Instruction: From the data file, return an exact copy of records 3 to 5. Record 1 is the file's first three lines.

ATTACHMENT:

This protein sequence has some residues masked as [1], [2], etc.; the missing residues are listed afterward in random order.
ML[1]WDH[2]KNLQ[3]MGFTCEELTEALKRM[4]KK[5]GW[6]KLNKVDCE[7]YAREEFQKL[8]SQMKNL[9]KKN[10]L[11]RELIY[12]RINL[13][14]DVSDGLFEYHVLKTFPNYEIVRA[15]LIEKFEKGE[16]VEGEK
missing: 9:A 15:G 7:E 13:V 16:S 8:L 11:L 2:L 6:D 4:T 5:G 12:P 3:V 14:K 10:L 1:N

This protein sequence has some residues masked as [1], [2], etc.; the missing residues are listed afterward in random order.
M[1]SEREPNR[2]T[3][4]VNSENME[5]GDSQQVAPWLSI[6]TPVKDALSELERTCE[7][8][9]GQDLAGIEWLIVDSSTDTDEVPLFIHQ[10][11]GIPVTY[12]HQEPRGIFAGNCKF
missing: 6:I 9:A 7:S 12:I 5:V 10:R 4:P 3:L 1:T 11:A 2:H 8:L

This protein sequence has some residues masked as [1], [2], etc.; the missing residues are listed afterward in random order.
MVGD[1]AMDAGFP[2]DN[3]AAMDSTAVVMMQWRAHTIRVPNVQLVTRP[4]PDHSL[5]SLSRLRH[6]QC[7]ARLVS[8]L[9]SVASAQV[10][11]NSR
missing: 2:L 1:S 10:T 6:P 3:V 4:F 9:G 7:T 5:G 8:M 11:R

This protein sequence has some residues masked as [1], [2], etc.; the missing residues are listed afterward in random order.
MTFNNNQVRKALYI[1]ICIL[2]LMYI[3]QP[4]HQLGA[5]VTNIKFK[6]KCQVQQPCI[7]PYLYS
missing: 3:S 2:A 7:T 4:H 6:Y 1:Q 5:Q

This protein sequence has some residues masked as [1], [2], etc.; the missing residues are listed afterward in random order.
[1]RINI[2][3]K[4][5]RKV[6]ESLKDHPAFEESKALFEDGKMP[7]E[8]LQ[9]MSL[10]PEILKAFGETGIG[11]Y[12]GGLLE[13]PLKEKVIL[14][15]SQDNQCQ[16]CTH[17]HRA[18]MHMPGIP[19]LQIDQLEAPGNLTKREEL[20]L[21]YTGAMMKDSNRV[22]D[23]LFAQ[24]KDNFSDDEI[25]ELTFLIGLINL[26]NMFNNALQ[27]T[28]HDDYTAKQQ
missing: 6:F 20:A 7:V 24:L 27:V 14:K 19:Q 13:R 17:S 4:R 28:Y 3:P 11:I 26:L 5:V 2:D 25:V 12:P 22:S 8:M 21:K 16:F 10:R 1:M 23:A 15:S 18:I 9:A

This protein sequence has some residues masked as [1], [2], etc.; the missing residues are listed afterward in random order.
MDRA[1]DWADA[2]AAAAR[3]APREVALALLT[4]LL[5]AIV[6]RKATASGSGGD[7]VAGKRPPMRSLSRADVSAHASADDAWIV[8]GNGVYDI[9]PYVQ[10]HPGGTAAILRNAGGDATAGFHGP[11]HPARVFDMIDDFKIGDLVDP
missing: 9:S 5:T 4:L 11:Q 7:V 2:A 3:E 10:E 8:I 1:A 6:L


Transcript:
This protein sequence has some residues masked as [1], [2], etc.; the missing residues are listed afterward in random order.
MVGD[1]AMDAGFP[2]DN[3]AAMDSTAVVMMQWRAHTIRVPNVQLVTRP[4]PDHSL[5]SLSRLRH[6]QC[7]ARLVS[8]L[9]SVASAQV[10][11]NSR
missing: 2:L 1:S 10:T 6:P 3:V 4:F 9:G 7:T 5:G 8:M 11:R

This protein sequence has some residues masked as [1], [2], etc.; the missing residues are listed afterward in random order.
MTFNNNQVRKALYI[1]ICIL[2]LMYI[3]QP[4]HQLGA[5]VTNIKFK[6]KCQVQQPCI[7]PYLYS
missing: 3:S 2:A 7:T 4:H 6:Y 1:Q 5:Q

This protein sequence has some residues masked as [1], [2], etc.; the missing residues are listed afterward in random order.
[1]RINI[2][3]K[4][5]RKV[6]ESLKDHPAFEESKALFEDGKMP[7]E[8]LQ[9]MSL[10]PEILKAFGETGIG[11]Y[12]GGLLE[13]PLKEKVIL[14][15]SQDNQCQ[16]CTH[17]HRA[18]MHMPGIP[19]LQIDQLEAPGNLTKREEL[20]L[21]YTGAMMKDSNRV[22]D[23]LFAQ[24]KDNFSDDEI[25]ELTFLIGLINL[26]NMFNNALQ[27]T[28]HDDYTAKQQ
missing: 6:F 20:A 7:V 24:L 27:V 14:K 19:Q 13:R 17:S 4:R 28:Y 3:P 11:I 26:L 5:V 2:D 25:V 12:P 22:S 8:M 21:K 16:F 10:R 1:M 23:A 15:S 18:I 9:A